European Union Commissioner for Health & Food Safety Vytenis Andriukaitis
spoke about the potential of gene editing during his speech at CRISPRcon, in
Wageningen, The Netherlands on June 20-21, 2019. CRISPcon has, for the first
time in Europe, gathered a broad selection of diverse voices to discuss the
future of CRISPR and related gene editing technologies across a variety of
applications in agriculture, health, conservation, and more.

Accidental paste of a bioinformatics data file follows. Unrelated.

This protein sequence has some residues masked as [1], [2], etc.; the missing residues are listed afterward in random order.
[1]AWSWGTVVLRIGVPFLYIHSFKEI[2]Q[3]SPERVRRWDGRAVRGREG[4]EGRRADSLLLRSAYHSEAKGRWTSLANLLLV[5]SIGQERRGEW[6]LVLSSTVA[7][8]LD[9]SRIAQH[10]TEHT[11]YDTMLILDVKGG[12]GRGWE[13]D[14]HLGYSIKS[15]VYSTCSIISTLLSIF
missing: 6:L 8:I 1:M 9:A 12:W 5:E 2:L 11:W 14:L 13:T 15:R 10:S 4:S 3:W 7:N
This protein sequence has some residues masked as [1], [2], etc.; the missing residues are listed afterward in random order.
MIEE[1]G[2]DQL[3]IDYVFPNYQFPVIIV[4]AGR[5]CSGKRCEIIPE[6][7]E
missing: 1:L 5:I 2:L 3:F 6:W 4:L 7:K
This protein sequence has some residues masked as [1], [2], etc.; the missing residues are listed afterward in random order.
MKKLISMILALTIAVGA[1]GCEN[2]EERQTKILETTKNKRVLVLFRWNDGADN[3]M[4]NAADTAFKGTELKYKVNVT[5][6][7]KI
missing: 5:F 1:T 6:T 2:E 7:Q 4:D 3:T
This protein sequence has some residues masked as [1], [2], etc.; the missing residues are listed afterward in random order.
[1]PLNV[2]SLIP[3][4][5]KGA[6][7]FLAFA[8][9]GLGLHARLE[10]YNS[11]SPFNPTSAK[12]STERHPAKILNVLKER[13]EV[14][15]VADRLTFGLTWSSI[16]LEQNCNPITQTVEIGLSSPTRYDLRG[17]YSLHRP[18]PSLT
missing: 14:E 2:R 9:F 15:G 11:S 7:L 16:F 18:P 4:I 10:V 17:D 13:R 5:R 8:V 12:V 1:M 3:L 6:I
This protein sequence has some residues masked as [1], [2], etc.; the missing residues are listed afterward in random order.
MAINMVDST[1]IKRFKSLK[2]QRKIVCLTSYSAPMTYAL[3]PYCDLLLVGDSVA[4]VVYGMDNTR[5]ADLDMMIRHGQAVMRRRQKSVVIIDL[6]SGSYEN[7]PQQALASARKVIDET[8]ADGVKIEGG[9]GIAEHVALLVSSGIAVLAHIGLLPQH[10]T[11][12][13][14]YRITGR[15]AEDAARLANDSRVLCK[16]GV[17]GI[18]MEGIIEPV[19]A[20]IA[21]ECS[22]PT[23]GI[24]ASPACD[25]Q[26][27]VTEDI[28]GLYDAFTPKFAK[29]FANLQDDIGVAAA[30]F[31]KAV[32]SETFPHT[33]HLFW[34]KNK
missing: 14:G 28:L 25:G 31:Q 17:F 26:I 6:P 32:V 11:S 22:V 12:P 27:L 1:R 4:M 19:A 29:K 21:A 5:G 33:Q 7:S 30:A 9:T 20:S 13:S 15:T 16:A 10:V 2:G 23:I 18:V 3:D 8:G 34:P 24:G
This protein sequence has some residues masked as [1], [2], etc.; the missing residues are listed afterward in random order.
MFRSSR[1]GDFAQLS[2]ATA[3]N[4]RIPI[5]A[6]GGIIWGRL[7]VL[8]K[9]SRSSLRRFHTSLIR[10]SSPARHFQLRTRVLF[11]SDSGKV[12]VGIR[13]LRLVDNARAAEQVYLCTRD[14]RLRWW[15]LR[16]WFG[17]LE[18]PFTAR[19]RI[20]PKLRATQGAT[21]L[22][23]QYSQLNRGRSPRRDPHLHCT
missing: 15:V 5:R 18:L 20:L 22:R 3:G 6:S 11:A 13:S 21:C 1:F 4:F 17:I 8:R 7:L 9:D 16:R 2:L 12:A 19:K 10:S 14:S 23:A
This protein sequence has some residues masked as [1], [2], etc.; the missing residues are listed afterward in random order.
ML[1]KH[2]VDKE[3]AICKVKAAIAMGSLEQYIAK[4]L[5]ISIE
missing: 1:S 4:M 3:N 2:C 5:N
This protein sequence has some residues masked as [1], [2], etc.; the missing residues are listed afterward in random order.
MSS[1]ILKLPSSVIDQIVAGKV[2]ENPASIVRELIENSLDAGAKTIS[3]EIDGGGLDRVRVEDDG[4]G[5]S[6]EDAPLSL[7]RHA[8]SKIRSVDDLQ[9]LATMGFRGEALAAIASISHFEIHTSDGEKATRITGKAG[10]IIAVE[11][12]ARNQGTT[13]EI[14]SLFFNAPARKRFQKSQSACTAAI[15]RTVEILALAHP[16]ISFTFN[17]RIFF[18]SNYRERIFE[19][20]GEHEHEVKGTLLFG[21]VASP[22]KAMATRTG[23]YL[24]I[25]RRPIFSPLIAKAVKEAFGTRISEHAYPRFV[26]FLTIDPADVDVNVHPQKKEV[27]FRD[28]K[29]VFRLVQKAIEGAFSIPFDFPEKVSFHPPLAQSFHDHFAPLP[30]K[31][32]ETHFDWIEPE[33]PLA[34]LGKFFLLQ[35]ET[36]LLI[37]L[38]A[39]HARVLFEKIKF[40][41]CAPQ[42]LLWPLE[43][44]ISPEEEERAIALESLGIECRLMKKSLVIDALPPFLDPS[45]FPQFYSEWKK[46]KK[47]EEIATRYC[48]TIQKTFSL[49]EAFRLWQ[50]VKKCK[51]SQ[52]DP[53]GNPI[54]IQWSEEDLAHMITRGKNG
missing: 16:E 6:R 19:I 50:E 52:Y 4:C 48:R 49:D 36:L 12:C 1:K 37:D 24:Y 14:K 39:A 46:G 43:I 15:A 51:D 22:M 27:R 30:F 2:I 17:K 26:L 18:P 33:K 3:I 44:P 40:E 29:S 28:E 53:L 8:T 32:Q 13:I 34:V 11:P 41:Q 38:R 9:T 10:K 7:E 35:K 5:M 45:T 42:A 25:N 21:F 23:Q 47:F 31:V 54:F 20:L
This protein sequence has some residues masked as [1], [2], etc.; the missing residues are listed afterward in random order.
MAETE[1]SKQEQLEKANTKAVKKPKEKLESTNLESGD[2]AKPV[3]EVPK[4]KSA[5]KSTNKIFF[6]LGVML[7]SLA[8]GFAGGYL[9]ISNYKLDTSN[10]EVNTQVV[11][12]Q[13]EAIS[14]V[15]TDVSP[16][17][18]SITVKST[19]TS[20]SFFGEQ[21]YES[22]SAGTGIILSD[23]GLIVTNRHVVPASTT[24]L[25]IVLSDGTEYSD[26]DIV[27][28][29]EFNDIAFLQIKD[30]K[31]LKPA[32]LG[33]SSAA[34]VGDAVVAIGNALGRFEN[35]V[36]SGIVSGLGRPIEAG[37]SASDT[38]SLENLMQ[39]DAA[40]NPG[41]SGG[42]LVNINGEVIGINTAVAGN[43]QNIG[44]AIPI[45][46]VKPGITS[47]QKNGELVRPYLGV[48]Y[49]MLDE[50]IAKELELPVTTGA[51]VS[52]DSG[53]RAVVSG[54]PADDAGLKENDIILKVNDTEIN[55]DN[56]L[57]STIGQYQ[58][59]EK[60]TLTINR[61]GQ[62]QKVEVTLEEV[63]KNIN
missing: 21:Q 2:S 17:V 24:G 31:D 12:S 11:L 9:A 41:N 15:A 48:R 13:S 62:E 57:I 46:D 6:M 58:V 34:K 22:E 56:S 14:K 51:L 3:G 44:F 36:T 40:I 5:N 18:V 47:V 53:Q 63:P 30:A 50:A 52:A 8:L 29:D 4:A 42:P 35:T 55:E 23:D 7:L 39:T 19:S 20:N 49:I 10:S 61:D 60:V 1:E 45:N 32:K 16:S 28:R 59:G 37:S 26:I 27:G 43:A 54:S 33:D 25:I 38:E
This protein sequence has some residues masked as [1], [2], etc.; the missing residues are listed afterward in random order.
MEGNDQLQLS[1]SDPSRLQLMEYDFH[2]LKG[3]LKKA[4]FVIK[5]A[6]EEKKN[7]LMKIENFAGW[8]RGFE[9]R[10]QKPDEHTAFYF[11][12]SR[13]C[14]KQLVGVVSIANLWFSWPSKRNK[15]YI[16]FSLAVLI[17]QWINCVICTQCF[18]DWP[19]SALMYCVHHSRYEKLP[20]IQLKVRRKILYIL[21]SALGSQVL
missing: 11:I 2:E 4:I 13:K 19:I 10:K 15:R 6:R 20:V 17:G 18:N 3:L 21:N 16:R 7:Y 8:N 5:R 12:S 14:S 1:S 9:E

Andriukaitis said, "new breeding techniques can help us tackle some profound
challenges such as food security, food intolerances, or climate change." He
cited examples such as the low-gluten, non-transgenic wheat developed
through gene editing by Instituto de Agricultura Sostenible (Institute for
Sustainable Agriculture) in Spain and the University of Minnesota in the
USA; and non-browning potatoes which reduced acrylamide by 60-70% when
baked, fried or roasted at high temperatures.
According to the Commissioner, gene editing techniques can be used to
improve crop resistance, herd health, food quality, diets, and nutrition.